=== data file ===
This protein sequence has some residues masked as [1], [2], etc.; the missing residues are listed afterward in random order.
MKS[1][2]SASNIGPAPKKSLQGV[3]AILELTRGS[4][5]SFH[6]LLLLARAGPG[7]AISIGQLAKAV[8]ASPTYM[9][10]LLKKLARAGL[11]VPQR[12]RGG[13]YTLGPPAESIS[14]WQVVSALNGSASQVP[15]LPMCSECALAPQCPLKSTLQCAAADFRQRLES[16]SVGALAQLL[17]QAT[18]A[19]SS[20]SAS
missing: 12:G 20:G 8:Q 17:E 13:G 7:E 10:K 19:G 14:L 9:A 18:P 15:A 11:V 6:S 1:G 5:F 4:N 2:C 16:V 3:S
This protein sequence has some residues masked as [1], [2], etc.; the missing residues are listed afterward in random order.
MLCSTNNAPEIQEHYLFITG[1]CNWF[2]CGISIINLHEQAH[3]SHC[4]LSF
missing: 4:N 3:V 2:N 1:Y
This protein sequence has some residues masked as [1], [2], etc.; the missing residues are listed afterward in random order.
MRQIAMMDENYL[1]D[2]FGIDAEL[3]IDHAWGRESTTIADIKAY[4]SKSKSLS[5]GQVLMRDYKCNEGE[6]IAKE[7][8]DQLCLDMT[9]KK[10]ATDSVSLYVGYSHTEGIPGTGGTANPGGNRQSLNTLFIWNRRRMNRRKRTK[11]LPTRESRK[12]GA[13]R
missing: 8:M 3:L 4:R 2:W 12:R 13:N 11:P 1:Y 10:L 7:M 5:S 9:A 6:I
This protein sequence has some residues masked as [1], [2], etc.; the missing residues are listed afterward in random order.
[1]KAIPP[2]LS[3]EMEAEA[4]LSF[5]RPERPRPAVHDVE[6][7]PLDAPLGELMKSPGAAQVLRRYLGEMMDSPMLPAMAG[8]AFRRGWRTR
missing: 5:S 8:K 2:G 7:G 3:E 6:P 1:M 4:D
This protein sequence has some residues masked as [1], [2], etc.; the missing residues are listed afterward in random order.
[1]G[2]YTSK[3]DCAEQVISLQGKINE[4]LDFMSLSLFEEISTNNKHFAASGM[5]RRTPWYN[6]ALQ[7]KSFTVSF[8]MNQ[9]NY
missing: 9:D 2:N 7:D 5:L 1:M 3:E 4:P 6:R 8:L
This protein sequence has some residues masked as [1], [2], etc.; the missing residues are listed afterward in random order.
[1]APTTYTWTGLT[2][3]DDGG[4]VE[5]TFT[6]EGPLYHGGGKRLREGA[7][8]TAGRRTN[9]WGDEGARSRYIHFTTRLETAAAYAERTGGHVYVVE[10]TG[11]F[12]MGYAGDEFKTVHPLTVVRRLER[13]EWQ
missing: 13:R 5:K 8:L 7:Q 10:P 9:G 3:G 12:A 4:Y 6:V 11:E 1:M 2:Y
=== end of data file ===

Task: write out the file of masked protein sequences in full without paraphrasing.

This protein sequence has some residues masked as [1], [2], etc.; the missing residues are listed afterward in random order.
MKS[1][2]SASNIGPAPKKSLQGV[3]AILELTRGS[4][5]SFH[6]LLLLARAGPG[7]AISIGQLAKAV[8]ASPTYM[9][10]LLKKLARAGL[11]VPQR[12]RGG[13]YTLGPPAESIS[14]WQVVSALNGSASQVP[15]LPMCSECALAPQCPLKSTLQCAAADFRQRLES[16]SVGALAQLL[17]QAT[18]A[19]SS[20]SAS
missing: 12:G 20:G 8:Q 17:E 13:G 7:E 10:K 19:G 14:L 9:A 18:P 15:A 11:V 6:S 1:G 5:F 4:N 2:C 16:V 3:S
This protein sequence has some residues masked as [1], [2], etc.; the missing residues are listed afterward in random order.
MLCSTNNAPEIQEHYLFITG[1]CNWF[2]CGISIINLHEQAH[3]SHC[4]LSF
missing: 4:N 3:V 2:N 1:Y
This protein sequence has some residues masked as [1], [2], etc.; the missing residues are listed afterward in random order.
MRQIAMMDENYL[1]D[2]FGIDAEL[3]IDHAWGRESTTIADIKAY[4]SKSKSLS[5]GQVLMRDYKCNEGE[6]IAKE[7][8]DQLCLDMT[9]KK[10]ATDSVSLYVGYSHTEGIPGTGGTANPGGNRQSLNTLFIWNRRRMNRRKRTK[11]LPTRESRK[12]GA[13]R
missing: 8:M 3:L 4:R 2:W 12:R 13:N 11:P 1:Y 10:L 7:M 5:S 9:A 6:I
This protein sequence has some residues masked as [1], [2], etc.; the missing residues are listed afterward in random order.
[1]KAIPP[2]LS[3]EMEAEA[4]LSF[5]RPERPRPAVHDVE[6][7]PLDAPLGELMKSPGAAQVLRRYLGEMMDSPMLPAMAG[8]AFRRGWRTR
missing: 5:S 8:K 2:G 7:G 3:E 6:P 1:M 4:D
This protein sequence has some residues masked as [1], [2], etc.; the missing residues are listed afterward in random order.
[1]G[2]YTSK[3]DCAEQVISLQGKINE[4]LDFMSLSLFEEISTNNKHFAASGM[5]RRTPWYN[6]ALQ[7]KSFTVSF[8]MNQ[9]NY
missing: 9:D 2:N 7:D 5:L 1:M 3:E 4:P 6:R 8:L
This protein sequence has some residues masked as [1], [2], etc.; the missing residues are listed afterward in random order.
[1]APTTYTWTGLT[2][3]DDGG[4]VE[5]TFT[6]EGPLYHGGGKRLREGA[7][8]TAGRRTN[9]WGDEGARSRYIHFTTRLETAAAYAERTGGHVYVVE[10]TG[11]F[12]MGYAGDEFKTVHPLTVVRRLER[13]EWQ
missing: 13:R 5:K 8:L 7:Q 10:P 9:G 3:G 12:A 4:Y 6:V 11:E 1:M 2:Y